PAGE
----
If you like fish stews or curries, and want to try the plantain with it, this is a good, and relatively easy, recipe to try. The flavors in the stew pair perfectly with the slightly sweet fried plantain.
The outcome is super summery and will transport you to a beach in Bahia.
4. Asaro (Yam And Plantain Curry)
Asaro is a type of Nigerian curry, a Yoruba word that describes root vegetables cooked in a tomato and chile based sauce. There are many variations of this regional delight but it is traditionally served with yam and unripe plantain as the main characters.
The sauce is rich with garlic, ginger and shallots and is spicy and sweet, the perfect pairing with teh sweet and starchy yams and plantains. The coconut milk smoothes out all the flavors and brings the whole dish together.
Asaro is easy to make and also cheap too, but serves a lot of people and is actually completely vegan.
5. Platanos Maduros con Guayaba y Queso (Plantains with Guava And Cheese)
Here’s an interesting recipe commonly made in Colombia, and other Latin nations, that endears the sweetness of plantains.
Guava jam or paste is quite sweet but also has savory uses. In combination with the plantain the guava is a pleasant sweetness, and the addition of what is usually mozzarella cheese is the perfect palette for balancing sweetness with creaminess.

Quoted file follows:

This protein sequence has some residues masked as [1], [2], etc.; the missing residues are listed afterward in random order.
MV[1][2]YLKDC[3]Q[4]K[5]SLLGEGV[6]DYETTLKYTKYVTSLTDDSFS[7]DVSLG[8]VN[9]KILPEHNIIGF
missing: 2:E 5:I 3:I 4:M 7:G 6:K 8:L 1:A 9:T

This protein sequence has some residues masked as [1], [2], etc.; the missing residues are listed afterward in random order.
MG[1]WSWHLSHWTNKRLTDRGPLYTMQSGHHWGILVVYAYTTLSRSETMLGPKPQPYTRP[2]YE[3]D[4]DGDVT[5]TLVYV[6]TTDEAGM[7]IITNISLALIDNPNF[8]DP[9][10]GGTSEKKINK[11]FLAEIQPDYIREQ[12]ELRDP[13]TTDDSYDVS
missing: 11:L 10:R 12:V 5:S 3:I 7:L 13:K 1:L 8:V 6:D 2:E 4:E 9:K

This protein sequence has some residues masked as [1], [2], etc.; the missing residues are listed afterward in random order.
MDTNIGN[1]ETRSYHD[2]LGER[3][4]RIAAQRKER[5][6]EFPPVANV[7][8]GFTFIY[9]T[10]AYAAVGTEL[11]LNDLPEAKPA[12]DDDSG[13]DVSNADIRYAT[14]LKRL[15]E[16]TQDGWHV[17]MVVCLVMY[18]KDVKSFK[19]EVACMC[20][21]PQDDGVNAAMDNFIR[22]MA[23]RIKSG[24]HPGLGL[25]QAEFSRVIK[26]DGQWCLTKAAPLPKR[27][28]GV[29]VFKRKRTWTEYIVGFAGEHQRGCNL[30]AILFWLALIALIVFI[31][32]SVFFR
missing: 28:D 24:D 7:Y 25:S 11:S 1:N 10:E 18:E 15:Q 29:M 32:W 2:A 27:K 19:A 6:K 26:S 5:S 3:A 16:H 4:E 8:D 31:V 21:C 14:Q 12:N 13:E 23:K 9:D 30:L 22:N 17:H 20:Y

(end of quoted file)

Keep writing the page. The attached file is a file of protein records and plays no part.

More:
It’s worth a try and is really tasty.
As you can see, bananas are exclusively sweet, and plantain can be used in both sweet and savory applications, but most commonly savory.
Put simply, a plantain is a variety of banana that is naturally lower in sugars and thus less sweet, making it ideal for cooking with. It provides textural contrast that is pleasant and is very common in Caribbean, and South American cuisines.
What Do Plantains Taste Like? How To Use Plantains?Course: Taste Like
- Gather the ingredients.
- Peel plantains by cutting off both ends, and cutting a slit down the side of each plantain.
- Remove the plantain peel by peeling it side to side rather than lengthwise. It will come off in sections. You may need to use the knife at the edge of each section to help loosen it from the flesh.
- Cut the peeled plantains into 1/4-inch-thick slices. Diagonally is preferred because it provides a larger surface for caramelization; it can be cut straight across into rounds.
- Drizzle just enough oil into a nonstick skillet to coat the bottom of the pan, and place it on medium heat.
- When the oil begins to shimmer, but not smoke, add plantains (work in batches). Fry for 1 1/2 minutes on one side, flip and cook for 1 minute on the other side.
- Remove plantains from the pan and drain on paper towels.
- Continue frying in batches until all the plantains are fried.
- Sprinkle lightly with sea salt to give a sweet and salty taste to your fried ripe plantains.
- Serve and enjoy.